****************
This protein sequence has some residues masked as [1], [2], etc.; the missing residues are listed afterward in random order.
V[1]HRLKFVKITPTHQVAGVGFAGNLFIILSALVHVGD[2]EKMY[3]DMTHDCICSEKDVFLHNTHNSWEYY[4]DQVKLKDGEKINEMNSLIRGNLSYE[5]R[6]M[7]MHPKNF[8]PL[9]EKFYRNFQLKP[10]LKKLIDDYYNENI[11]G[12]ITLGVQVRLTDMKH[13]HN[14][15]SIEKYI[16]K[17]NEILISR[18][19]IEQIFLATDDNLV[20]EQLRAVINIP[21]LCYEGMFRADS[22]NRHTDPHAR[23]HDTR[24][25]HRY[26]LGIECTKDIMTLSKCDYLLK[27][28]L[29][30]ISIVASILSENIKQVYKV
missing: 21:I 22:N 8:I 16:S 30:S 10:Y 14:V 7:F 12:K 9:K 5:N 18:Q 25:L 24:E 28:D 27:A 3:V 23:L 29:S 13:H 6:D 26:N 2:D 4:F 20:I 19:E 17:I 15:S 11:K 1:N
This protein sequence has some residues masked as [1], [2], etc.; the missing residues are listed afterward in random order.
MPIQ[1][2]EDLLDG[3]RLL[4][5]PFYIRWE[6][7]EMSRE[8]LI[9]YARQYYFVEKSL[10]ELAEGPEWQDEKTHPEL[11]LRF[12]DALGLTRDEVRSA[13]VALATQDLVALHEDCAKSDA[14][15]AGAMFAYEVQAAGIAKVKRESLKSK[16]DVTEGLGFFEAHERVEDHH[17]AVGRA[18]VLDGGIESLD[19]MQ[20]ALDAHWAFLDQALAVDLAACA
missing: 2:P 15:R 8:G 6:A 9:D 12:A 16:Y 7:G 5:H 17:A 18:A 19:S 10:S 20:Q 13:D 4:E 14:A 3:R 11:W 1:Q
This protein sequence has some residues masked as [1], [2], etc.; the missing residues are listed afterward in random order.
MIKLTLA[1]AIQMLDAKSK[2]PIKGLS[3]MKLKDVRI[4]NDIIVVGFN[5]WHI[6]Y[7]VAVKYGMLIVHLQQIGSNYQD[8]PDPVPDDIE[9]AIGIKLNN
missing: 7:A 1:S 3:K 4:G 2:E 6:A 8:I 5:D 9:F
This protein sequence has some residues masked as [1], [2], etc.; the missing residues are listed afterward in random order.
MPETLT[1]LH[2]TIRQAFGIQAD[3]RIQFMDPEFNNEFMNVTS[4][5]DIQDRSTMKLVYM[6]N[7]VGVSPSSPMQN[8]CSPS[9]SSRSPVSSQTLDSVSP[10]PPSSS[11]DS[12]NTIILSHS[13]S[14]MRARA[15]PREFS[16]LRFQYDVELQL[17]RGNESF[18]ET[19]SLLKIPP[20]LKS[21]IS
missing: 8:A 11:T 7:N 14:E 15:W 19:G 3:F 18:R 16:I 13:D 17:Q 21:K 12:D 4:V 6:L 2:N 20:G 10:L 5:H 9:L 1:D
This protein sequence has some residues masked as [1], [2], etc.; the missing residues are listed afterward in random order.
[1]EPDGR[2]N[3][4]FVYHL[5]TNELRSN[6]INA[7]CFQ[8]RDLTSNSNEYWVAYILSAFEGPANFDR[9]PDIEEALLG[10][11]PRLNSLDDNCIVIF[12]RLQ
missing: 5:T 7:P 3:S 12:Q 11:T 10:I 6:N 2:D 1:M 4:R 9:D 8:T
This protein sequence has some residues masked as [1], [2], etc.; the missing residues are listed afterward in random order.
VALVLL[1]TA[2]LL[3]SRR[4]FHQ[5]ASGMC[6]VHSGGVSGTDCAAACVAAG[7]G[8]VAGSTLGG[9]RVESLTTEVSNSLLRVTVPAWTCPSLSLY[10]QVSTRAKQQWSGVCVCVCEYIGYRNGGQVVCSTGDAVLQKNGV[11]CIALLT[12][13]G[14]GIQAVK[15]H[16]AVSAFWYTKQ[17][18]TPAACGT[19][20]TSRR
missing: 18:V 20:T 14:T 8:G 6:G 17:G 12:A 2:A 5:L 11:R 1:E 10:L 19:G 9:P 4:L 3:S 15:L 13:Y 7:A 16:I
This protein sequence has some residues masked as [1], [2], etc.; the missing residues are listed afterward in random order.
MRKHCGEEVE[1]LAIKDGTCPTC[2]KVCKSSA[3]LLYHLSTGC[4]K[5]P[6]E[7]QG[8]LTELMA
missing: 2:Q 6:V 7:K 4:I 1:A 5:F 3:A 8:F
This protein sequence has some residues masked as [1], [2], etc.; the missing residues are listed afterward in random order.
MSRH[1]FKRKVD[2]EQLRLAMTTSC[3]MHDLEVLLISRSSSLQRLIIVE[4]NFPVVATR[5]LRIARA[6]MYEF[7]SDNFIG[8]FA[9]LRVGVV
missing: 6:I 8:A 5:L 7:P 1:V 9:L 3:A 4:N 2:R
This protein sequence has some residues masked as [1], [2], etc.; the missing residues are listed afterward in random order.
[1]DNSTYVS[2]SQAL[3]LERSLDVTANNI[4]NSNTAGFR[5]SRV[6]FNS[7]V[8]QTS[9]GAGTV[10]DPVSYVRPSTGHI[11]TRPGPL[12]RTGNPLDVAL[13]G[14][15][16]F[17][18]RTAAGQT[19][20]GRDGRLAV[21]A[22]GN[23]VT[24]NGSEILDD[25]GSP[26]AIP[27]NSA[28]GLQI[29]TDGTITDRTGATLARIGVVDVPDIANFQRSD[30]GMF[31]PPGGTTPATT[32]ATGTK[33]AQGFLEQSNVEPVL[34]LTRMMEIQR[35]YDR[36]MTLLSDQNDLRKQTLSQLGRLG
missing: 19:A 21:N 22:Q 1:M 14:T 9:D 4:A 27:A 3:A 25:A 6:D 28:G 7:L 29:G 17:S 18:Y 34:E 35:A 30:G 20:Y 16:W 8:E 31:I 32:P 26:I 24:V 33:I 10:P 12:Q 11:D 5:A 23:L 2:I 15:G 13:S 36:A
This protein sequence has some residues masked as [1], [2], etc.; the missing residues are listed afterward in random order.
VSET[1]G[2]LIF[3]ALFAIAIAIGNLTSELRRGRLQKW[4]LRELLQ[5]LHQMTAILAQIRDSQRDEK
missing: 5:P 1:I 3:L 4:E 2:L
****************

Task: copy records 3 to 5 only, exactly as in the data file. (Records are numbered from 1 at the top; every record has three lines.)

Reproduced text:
This protein sequence has some residues masked as [1], [2], etc.; the missing residues are listed afterward in random order.
MIKLTLA[1]AIQMLDAKSK[2]PIKGLS[3]MKLKDVRI[4]NDIIVVGFN[5]WHI[6]Y[7]VAVKYGMLIVHLQQIGSNYQD[8]PDPVPDDIE[9]AIGIKLNN
missing: 7:A 1:S 3:K 4:G 2:E 6:A 8:I 5:D 9:F
This protein sequence has some residues masked as [1], [2], etc.; the missing residues are listed afterward in random order.
MPETLT[1]LH[2]TIRQAFGIQAD[3]RIQFMDPEFNNEFMNVTS[4][5]DIQDRSTMKLVYM[6]N[7]VGVSPSSPMQN[8]CSPS[9]SSRSPVSSQTLDSVSP[10]PPSSS[11]DS[12]NTIILSHS[13]S[14]MRARA[15]PREFS[16]LRFQYDVELQL[17]RGNESF[18]ET[19]SLLKIPP[20]LKS[21]IS
missing: 8:A 11:T 7:N 14:E 15:W 19:G 3:F 18:R 16:I 13:D 17:Q 21:K 12:D 4:V 6:L 2:N 20:G 10:L 5:H 9:L 1:D
This protein sequence has some residues masked as [1], [2], etc.; the missing residues are listed afterward in random order.
[1]EPDGR[2]N[3][4]FVYHL[5]TNELRSN[6]INA[7]CFQ[8]RDLTSNSNEYWVAYILSAFEGPANFDR[9]PDIEEALLG[10][11]PRLNSLDDNCIVIF[12]RLQ
missing: 5:T 7:P 3:S 12:Q 11:T 10:I 6:N 2:D 1:M 4:R 9:D 8:T